Chris Weller: Electric 'Thinking Cap' Puts Your Brain Power Into High Gear

The Kosher Gourmet by Marlene Parrish A gift of hazelnuts keeps giving --- for a variety of nutty recipes: Entree, side, soup, dessert

April 4, 2014

Rabbi David Gutterman: The Word for Nothing Means Everything

Charles Krauthammer: Kerry's folly, Chapter 3

Amy Peterson: A life of love: How to build lasting relationships with your children

John Ericson: Older Women: Save Your Heart, Prevent Stroke Don't Drink Diet

John Ericson: Why 50 million Americans will still have spring allergies after taking meds

Cameron Huddleston: Best and Worst Buys of April 2014

Stacy Rapacon: Great Mutual Funds for Young Investors

Sarah Boesveld: Teacher keeps promise to mail thousands of former students letters written by their past selves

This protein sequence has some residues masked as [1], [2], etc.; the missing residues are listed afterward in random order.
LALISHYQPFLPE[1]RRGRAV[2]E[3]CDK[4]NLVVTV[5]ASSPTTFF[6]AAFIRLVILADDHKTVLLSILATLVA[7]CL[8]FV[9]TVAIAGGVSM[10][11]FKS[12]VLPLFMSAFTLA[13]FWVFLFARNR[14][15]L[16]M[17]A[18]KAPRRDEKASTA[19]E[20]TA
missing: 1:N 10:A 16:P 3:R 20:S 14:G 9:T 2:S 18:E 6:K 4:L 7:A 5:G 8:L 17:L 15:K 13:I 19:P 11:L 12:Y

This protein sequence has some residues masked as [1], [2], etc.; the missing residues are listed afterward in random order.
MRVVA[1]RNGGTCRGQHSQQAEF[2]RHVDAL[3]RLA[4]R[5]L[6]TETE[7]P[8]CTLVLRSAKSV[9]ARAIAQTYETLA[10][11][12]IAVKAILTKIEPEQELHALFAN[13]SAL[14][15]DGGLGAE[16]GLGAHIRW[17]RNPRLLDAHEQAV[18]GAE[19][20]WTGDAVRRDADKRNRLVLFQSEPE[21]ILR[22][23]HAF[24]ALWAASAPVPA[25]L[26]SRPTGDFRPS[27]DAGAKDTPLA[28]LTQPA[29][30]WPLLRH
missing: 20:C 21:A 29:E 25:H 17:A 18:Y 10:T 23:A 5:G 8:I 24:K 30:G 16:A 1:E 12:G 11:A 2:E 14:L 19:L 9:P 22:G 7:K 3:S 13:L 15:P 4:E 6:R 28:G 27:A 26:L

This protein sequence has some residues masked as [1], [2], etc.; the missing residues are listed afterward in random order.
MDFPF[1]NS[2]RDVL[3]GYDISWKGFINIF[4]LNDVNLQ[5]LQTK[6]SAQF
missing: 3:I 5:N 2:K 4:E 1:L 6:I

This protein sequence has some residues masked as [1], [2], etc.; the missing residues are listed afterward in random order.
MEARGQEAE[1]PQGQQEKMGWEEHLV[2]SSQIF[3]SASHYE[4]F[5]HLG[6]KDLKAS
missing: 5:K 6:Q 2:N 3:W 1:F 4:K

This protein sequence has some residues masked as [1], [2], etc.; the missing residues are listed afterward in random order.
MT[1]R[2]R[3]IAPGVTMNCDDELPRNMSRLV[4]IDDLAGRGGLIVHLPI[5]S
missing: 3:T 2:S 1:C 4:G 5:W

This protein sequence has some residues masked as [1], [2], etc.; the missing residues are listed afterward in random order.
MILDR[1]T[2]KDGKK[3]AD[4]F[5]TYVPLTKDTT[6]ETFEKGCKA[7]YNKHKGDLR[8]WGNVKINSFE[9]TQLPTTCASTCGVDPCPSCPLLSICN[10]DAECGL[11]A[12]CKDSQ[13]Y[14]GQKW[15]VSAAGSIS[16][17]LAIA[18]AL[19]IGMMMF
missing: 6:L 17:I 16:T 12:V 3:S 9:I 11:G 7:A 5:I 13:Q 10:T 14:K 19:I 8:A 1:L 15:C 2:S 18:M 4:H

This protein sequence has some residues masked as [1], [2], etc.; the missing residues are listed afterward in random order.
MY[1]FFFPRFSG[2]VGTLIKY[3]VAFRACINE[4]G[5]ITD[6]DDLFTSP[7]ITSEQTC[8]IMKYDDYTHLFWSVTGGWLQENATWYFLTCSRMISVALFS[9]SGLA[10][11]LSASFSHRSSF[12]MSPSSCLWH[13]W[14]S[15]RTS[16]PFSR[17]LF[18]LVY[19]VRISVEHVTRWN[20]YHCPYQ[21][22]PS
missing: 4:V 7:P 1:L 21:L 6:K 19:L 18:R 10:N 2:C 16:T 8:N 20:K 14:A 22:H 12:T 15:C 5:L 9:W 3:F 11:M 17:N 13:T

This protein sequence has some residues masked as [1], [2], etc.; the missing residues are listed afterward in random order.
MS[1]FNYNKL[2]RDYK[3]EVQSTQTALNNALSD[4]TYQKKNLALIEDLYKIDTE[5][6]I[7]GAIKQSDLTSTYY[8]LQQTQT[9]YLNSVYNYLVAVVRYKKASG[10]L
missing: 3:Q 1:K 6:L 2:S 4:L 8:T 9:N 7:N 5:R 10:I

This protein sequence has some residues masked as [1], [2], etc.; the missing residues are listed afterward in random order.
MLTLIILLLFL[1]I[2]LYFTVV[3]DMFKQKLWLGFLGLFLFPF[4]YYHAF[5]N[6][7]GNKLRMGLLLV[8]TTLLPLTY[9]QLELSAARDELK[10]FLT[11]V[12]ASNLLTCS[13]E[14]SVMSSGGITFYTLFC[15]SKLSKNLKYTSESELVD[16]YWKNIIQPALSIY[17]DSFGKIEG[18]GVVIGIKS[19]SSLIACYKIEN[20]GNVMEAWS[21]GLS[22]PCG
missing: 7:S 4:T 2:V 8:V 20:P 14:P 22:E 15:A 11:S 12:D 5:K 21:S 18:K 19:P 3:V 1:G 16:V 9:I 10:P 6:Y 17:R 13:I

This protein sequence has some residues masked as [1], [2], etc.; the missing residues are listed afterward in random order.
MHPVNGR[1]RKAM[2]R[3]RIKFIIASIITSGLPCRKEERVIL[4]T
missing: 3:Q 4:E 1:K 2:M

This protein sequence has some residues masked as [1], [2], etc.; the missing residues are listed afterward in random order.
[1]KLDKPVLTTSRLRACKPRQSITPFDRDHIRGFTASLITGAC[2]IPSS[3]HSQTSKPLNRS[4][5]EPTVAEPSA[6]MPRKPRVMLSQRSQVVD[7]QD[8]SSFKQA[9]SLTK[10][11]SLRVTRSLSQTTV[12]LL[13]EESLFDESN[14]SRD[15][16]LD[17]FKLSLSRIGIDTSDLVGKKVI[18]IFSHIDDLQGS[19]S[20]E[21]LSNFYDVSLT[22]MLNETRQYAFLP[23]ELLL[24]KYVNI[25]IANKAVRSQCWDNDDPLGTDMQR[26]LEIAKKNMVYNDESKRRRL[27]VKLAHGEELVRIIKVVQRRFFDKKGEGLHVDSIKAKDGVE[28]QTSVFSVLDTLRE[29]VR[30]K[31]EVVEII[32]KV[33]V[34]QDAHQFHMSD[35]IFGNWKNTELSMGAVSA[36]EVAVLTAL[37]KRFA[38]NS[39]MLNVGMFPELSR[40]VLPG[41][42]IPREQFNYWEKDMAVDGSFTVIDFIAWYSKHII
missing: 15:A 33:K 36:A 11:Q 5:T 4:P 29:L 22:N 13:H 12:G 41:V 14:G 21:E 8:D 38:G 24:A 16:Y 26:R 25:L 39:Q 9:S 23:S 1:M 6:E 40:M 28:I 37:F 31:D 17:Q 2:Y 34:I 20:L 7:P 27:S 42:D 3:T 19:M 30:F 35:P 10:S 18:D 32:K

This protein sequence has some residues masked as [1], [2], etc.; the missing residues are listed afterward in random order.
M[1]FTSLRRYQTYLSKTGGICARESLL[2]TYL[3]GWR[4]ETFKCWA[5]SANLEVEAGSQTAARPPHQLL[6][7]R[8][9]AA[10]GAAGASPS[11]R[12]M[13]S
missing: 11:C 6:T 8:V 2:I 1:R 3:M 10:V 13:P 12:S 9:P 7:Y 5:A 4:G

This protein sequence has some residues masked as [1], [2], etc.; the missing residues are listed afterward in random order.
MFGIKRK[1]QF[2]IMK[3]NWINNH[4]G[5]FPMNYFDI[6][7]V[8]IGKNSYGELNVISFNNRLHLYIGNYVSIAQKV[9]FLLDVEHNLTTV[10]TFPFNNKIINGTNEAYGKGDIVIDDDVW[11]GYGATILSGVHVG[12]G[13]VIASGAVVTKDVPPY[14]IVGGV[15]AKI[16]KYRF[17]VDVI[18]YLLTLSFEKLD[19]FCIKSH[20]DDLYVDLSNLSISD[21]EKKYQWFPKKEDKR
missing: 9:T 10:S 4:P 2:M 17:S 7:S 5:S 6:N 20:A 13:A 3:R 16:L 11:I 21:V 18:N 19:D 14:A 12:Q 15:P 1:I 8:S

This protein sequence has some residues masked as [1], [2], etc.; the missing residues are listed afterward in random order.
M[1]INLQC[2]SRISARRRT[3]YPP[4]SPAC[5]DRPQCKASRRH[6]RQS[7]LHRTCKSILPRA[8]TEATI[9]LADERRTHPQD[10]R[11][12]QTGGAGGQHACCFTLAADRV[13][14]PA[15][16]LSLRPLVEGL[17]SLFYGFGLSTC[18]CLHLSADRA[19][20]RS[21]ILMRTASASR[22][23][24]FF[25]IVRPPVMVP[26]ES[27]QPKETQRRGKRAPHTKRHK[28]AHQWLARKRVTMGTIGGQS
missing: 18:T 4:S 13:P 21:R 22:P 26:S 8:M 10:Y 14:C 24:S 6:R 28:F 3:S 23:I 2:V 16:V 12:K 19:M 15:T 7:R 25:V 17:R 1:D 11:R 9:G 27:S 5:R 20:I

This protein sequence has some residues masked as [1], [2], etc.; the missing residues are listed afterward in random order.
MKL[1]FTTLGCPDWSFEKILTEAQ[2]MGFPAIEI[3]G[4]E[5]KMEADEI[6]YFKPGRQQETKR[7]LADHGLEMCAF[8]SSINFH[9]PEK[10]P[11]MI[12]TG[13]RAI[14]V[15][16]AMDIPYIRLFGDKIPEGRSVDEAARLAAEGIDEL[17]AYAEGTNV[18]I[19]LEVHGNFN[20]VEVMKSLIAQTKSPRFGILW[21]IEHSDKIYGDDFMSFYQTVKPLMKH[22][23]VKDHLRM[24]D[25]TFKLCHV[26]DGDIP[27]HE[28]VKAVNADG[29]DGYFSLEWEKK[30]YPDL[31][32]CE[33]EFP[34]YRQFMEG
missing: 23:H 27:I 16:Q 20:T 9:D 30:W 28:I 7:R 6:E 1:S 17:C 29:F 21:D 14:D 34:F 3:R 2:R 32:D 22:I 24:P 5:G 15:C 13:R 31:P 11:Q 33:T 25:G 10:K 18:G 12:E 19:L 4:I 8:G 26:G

The Kosher Gourmet by Sharon Thompson Anyone can make a salad, you say. But can they make a great salad? (SECRETS, TESTED TECHNIQUES + 4 RECIPES, INCLUDING DRESSINGS)

April 2, 2014

Paul Greenberg: Death and joy in the spring

Dan Barry: Should South Carolina Jews be forced to maintain this chimney built by Germans serving the Nazis?

Mayra Bitsko: Save me! An alien took over my child's personality

Frank Clayton: Get happy: 20 scientifically proven happiness activities

Susan Scutti: It's Genetic! Obesity and the 'Carb Breakdown' Gene

Lecia Bushak: Why Hand Sanitizer May Actually Harm Your Health

Stacy Rapacon: Great Funds You Can Own for $500 or Less

Cameron Huddleston: 7 Ways to Save on Home Decor

The Kosher Gourmet by Steve Petusevsky Exploring ingredients as edible-stuffed containers (TWO RECIPES + TIPS & TECHINQUES)

Jewish World Review Nov. 28, 2005 / 26 Mar-Cheshvan, 5766

Iraq's a lost cause? Ask the real experts

By Max Boot